Equator Initiative-winning association established by fishers from eight villages to manage a community conserved area with the aim of improving local incomes, strengthening food security and sovereignty, and protecting biodiversity. The association was started in response to declining fish catches and in recognition of the need for a community-driven resource management plan. The tropical estuary ecosystem is now managed through a zoning system based on the traditional zoning practice. In red zones (or sacred groves) fishing is not permitted, in orange zones fishing is limited to local fishers, and in yellow zones fishing is open to all, but there are equipment restrictions (no motorized boats, no monofilament nets) and minimum catch size limits.
Once a month, fishers work on behalf of the association, dedicating the sale of their catch towards conservation and surveillance needs. Monitoring shows a 100 percent increase in fish abundance and significant improvements in marine biodiversity since the initiative began. Women in the community have formed an association of shellfish collectors, creating a similar set of rules for management and extraction. The larger association was the first of its kind in Senegal, unique in engaging local and regional governments to legally recognize community fishing rights.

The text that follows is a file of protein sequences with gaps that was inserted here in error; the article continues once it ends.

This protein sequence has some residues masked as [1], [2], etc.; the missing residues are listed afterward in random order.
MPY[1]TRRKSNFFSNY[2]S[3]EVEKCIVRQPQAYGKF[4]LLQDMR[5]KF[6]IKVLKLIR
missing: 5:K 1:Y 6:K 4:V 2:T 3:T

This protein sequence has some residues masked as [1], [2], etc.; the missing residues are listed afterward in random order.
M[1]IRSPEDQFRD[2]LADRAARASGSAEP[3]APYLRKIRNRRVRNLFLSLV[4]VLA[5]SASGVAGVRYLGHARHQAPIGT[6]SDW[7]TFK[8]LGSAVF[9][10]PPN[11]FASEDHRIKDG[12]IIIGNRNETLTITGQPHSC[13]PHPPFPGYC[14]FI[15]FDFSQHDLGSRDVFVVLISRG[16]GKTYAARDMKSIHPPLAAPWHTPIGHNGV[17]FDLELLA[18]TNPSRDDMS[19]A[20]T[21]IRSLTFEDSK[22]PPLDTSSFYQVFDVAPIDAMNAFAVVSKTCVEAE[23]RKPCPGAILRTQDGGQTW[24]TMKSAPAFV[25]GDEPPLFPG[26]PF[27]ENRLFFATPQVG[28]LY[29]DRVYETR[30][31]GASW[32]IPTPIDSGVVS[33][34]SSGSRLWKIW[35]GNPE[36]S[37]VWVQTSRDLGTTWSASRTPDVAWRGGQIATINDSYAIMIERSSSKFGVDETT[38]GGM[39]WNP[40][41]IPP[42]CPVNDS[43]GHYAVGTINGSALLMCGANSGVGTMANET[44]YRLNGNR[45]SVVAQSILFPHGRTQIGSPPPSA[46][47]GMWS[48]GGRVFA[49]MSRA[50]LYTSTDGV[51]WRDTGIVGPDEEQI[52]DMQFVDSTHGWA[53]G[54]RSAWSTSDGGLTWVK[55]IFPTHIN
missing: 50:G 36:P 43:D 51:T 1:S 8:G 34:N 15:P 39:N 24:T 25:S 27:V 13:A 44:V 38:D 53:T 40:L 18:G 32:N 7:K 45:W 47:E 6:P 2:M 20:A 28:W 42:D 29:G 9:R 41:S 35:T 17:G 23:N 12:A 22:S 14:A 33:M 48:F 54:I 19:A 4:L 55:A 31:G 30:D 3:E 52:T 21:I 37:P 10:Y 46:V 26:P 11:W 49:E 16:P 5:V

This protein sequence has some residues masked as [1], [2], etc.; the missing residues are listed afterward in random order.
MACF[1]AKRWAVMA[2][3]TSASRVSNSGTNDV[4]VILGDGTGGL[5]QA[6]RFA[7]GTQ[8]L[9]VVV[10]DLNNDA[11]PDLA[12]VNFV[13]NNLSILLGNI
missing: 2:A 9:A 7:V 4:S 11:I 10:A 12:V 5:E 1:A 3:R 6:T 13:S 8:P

c/o Bureau de la Communauté Rurale, Mangangoulack, Casamance, Senegal